At the end of a long and complex product evaluation, it is best to bring things back to simplicity. One of the major motivations for deploying Seagate Turbo SSHD's is the hassle-free installation of the drives into standard equipment. There are no special drivers or any type of management required. This simplicity will bring about huge returns in existing infrastructure. Installing 10 SSHDs adds a 320GB shot of flash acceleration into the server with absolutely no hassle; you simply install the drives. The SSHD occupies the middle ground between SSD's and HDD's, providing a single device that handles caching and tiering automatically.
It's that sort of 'problem solved' mentality that led Seagate down the path to SSHD's in the first place. With lackluster performance increases from standard approaches, and SSDs encroaching upon the performance segment in client and enterprise environments, Seagate decided to marry the speed and efficiency of the SSD with the capacity of an HDD. The initial foray into the client space has resulted in such wild success that Seagate quit producing standard 2.5" HDD's in favor of only offering SSHD's.
In our standard testing, we witnessed appreciable gains with 100% LBA random read workloads. These same gains also transferred over to our mixed workloads. The combination of partially cached read data, and faster random write speeds resulting from the alleviation of head movement, delivered a large advantage over the standard HDD. The partially cached results we received, even when testing with full-span read/writes, were outstanding. Applications often rely upon tight groupings of data that will result in significantly enhanced performance, beyond what we have demonstrated with our full span testing.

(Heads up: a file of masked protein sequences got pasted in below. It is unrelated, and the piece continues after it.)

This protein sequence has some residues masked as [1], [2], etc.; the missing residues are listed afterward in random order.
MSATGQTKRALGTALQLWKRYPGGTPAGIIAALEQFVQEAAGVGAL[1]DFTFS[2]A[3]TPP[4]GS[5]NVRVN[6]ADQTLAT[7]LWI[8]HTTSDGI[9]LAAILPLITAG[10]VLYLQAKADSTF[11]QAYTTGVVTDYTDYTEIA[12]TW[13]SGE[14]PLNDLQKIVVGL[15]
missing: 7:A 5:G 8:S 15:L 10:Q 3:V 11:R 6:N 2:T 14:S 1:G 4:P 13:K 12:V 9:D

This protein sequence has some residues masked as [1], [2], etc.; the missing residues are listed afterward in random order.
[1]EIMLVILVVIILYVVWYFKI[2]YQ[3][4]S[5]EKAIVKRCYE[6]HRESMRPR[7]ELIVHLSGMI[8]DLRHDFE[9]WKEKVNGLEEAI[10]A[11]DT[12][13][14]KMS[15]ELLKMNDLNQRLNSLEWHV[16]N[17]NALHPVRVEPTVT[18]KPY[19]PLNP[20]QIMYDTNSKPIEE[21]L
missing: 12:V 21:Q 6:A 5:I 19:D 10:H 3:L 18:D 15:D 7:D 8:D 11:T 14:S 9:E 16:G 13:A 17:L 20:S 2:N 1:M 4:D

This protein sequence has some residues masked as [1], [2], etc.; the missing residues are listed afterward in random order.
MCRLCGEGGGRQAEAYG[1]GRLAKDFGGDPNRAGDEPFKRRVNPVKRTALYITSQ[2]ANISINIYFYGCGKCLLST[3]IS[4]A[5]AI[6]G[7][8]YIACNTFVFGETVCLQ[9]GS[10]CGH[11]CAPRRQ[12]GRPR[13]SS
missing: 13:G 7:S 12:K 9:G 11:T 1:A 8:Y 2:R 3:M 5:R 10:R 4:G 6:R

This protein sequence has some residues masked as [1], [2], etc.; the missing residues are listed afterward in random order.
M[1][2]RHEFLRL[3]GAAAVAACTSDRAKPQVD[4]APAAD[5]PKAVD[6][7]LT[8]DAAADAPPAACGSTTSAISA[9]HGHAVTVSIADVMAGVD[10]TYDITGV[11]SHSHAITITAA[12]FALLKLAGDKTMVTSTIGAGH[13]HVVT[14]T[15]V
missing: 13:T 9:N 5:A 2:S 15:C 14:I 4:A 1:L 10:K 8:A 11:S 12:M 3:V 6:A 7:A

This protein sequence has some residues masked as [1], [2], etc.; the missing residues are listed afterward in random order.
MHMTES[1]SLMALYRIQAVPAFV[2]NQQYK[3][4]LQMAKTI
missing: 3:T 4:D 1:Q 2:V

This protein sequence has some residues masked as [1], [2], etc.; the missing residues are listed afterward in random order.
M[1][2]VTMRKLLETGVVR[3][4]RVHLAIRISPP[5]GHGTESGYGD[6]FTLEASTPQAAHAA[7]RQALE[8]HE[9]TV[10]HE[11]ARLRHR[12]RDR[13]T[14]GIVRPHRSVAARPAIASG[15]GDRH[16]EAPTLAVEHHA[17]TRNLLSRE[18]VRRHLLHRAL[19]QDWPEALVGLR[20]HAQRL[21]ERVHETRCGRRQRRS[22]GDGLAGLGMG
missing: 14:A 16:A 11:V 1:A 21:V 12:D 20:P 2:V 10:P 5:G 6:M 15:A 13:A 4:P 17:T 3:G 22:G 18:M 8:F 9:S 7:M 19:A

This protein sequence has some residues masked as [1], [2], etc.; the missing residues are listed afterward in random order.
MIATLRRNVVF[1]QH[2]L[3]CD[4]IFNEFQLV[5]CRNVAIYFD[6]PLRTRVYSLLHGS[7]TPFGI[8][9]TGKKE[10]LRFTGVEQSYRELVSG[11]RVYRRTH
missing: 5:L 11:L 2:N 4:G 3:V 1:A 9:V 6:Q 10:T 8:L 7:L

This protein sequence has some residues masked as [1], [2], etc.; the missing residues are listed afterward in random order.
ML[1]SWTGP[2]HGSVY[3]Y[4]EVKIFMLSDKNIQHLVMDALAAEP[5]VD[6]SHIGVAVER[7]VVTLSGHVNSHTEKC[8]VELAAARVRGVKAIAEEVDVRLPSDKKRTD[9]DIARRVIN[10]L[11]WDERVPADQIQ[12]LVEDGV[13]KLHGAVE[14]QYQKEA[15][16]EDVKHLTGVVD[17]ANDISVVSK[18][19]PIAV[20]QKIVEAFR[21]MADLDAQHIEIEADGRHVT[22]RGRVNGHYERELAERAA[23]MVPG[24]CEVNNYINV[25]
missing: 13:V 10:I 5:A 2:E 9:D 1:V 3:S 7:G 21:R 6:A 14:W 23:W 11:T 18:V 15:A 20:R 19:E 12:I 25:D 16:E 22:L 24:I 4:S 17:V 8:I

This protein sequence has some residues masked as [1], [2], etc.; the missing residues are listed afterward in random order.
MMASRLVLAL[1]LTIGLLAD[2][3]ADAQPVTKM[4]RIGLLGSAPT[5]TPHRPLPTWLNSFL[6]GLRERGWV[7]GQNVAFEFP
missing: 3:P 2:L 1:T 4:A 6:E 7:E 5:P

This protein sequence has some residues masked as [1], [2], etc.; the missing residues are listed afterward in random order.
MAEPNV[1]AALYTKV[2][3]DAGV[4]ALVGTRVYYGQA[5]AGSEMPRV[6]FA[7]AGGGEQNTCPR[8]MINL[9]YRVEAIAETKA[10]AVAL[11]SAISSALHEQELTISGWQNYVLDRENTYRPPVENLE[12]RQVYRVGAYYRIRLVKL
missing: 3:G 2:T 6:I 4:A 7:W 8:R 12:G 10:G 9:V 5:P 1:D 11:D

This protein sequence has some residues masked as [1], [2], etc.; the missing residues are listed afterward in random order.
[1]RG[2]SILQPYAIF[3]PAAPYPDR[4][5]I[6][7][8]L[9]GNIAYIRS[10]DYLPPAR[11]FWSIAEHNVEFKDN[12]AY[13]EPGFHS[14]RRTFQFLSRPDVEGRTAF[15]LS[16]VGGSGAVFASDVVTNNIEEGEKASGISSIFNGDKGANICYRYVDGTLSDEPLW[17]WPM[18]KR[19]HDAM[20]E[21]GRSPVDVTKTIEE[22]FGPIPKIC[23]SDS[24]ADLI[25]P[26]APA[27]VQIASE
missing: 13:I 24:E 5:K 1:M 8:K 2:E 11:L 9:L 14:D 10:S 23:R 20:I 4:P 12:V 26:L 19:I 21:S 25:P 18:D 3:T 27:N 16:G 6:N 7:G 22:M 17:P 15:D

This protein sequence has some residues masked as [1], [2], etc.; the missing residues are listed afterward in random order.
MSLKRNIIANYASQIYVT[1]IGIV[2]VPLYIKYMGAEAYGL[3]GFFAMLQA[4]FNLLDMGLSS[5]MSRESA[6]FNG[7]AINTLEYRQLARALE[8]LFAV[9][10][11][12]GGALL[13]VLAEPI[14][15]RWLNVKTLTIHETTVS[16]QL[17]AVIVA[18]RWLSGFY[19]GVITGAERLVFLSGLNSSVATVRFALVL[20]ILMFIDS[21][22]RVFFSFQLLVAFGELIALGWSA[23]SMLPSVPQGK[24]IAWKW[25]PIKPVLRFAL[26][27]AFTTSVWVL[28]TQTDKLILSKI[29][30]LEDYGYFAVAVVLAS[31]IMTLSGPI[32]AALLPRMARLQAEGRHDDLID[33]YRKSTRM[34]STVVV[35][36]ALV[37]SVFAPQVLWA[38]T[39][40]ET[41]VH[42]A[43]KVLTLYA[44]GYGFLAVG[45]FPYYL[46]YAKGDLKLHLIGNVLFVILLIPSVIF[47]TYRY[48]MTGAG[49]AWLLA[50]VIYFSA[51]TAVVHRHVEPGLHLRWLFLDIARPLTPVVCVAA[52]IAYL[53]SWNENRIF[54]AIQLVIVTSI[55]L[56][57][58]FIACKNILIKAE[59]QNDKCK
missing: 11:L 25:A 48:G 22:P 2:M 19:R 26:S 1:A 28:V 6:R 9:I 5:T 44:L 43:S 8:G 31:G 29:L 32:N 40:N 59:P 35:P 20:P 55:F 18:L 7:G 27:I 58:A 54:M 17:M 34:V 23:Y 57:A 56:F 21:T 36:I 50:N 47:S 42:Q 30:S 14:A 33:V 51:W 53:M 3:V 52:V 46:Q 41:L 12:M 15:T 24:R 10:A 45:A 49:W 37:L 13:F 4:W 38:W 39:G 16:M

In our targeted testing, we witnessed just how fast the SSHD can be when data is cached in its entirety. It is possible to attain results well above any existing HDD with a top speed of 8,800 IOPS from the NAND cache layer. Short-stroking typical HDD's can deliver performance gains, but also adds to the cost of deployment. Not only are SSHD's much faster than short-stroking, they deliver a lower TCO. The Dollar to IOPS ratio of the SSHD will easily rival that of short-stroked HDD's.
The reliability of the SSHD is also within expected norms, with a two million hour MTBF and a .44% AFR. The extra layer of NVC cache also adds the option for expanded power-loss protection not offered with typical enterprise HDD's. FIPS 140-2 functionality and secure encryption round out the enterprise-class features, while the five-year warranty should allay any fears of utilizing this relatively 'new' technology.
While the 32GB of eMLC may seem small compared to the overall size of the SSHD, the fact is that most hot data, and metadata, occupies a small portion of the entire storage space. By intelligently caching the most relevant and hard-to-access blocks, and allowing the platters to handle the data access they excel at, the Turbo SSHD can deliver big gains in application performance.
We expect the maturation of the SSHD platform to accelerate rapidly, with larger portions of flash making their way into numerous types of enterprise-class HDD's. Seagate's AMT technology is truly revolutionary and looks to help redefine the limits of enterprise HDD performance in a cost-conscious manner.
Update: Unless otherwise noted performance results for the Turbo SSHD are conducted over 33% of the LBA range to highlight caching performance.
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- Page 1 [Introduction]
- Page 2 [Seagate Turbo SSHD Architecture and Specifications]
- Page 3 [Seagate Turbo SSHD Internals]
- Page 4 [Test System and Methodology]
- Page 5 [Exploring Maximum Cache Performance]
- Page 6 [4K Random Read/Write]
- Page 7 [8K Random Read/Write]
- Page 8 [128K Sequential Read/Write]
- Page 9 [Database/OLTP and Fileserver]
- Page 10 [Emailserver and Webserver]
- Page 11 [Final Thoughts]
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